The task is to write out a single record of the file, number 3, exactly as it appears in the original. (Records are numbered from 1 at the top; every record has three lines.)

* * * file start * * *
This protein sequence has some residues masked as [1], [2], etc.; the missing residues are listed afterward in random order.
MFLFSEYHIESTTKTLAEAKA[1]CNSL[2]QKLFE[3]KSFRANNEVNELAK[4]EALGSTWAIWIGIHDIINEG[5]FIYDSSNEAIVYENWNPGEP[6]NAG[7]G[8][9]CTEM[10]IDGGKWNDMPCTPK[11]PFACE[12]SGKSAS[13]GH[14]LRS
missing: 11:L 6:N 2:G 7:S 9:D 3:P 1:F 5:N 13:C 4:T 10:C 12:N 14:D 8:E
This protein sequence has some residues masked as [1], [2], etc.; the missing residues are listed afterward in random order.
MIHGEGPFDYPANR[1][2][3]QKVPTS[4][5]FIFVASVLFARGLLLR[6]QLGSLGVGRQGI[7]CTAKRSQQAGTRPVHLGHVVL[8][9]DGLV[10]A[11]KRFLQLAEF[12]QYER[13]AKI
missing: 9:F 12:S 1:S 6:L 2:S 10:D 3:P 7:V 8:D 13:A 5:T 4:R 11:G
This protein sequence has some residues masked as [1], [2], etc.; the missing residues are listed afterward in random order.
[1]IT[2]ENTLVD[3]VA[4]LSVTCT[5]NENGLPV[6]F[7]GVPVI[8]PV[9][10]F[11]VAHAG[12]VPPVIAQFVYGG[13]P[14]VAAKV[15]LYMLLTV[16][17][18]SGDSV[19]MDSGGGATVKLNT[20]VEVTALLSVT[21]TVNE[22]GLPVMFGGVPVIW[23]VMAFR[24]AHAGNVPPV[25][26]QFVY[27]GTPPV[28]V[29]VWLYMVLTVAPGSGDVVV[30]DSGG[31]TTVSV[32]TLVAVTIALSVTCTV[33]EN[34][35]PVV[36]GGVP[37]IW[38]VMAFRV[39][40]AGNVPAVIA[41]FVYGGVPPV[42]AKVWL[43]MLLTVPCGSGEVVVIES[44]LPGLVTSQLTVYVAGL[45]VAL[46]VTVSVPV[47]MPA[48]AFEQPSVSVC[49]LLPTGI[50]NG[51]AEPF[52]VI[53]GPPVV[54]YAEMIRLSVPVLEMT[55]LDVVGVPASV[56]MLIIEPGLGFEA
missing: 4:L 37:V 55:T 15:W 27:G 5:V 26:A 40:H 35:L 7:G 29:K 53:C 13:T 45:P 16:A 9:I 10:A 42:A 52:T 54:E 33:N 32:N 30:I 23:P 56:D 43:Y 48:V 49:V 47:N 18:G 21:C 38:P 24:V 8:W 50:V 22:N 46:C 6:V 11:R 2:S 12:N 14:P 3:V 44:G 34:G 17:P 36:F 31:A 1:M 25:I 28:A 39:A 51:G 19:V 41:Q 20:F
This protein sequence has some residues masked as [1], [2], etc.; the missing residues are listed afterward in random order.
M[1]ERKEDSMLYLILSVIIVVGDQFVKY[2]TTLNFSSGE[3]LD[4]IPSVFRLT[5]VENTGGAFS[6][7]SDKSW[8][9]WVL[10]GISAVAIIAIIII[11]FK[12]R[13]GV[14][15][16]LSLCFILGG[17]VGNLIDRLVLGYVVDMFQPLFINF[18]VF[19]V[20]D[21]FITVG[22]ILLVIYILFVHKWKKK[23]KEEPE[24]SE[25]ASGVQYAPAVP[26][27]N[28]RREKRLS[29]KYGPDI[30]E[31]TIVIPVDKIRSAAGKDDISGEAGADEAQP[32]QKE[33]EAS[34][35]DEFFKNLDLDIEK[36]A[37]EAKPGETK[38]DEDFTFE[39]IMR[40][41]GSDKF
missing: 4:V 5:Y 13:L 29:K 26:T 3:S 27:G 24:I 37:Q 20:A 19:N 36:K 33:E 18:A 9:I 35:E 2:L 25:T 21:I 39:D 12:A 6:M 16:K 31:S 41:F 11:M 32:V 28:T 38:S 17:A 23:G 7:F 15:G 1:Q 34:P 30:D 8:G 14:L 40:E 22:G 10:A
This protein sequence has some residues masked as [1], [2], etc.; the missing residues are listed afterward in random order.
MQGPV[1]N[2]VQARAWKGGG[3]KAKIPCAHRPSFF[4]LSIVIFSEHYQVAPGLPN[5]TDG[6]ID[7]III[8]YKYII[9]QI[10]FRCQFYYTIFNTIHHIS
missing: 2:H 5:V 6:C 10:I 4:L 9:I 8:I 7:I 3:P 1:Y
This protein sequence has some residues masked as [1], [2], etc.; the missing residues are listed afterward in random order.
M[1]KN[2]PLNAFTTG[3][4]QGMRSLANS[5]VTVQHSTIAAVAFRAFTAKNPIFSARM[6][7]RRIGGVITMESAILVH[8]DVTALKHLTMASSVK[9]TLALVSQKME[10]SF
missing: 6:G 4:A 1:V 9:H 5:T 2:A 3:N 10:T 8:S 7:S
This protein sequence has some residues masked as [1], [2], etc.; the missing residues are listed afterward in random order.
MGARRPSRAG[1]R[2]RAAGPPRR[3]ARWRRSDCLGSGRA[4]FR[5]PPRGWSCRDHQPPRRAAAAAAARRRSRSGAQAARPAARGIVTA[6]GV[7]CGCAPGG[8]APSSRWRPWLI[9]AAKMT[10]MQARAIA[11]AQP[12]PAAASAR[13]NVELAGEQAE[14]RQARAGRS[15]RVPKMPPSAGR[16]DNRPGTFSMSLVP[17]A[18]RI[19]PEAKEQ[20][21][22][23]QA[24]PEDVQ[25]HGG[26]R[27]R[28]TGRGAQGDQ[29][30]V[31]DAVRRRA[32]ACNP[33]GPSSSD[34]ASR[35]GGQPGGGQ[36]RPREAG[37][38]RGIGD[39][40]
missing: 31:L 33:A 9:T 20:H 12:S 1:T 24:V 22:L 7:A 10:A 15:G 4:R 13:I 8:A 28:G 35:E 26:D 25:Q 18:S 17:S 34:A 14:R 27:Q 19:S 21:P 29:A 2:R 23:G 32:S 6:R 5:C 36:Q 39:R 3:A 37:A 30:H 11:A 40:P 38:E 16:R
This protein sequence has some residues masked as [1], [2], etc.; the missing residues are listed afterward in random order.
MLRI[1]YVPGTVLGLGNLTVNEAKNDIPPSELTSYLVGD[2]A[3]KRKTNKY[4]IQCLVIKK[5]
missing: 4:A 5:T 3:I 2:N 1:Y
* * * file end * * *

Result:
This protein sequence has some residues masked as [1], [2], etc.; the missing residues are listed afterward in random order.
[1]IT[2]ENTLVD[3]VA[4]LSVTCT[5]NENGLPV[6]F[7]GVPVI[8]PV[9][10]F[11]VAHAG[12]VPPVIAQFVYGG[13]P[14]VAAKV[15]LYMLLTV[16][17][18]SGDSV[19]MDSGGGATVKLNT[20]VEVTALLSVT[21]TVNE[22]GLPVMFGGVPVIW[23]VMAFR[24]AHAGNVPPV[25][26]QFVY[27]GTPPV[28]V[29]VWLYMVLTVAPGSGDVVV[30]DSGG[31]TTVSV[32]TLVAVTIALSVTCTV[33]EN[34][35]PVV[36]GGVP[37]IW[38]VMAFRV[39][40]AGNVPAVIA[41]FVYGGVPPV[42]AKVWL[43]MLLTVPCGSGEVVVIES[44]LPGLVTSQLTVYVAGL[45]VAL[46]VTVSVPV[47]MPA[48]AFEQPSVSVC[49]LLPTGI[50]NG[51]AEPF[52]VI[53]GPPVV[54]YAEMIRLSVPVLEMT[55]LDVVGVPASV[56]MLIIEPGLGFEA
missing: 4:L 37:V 55:T 15:W 27:G 5:V 26:A 40:H 35:L 7:G 29:K 53:C 13:T 45:P 16:A 9:I 10:A 42:A 52:T 54:E 33:N 32:N 30:I 23:P 56:D 43:Y 48:V 49:V 47:N 18:G 21:C 38:P 24:V 8:W 50:V 22:N 46:C 6:V 11:R 2:S 12:N 14:P 3:V 44:G 34:G 17:P 36:F 31:A 1:M 25:I 28:A 39:A 51:G 19:V 41:Q 20:F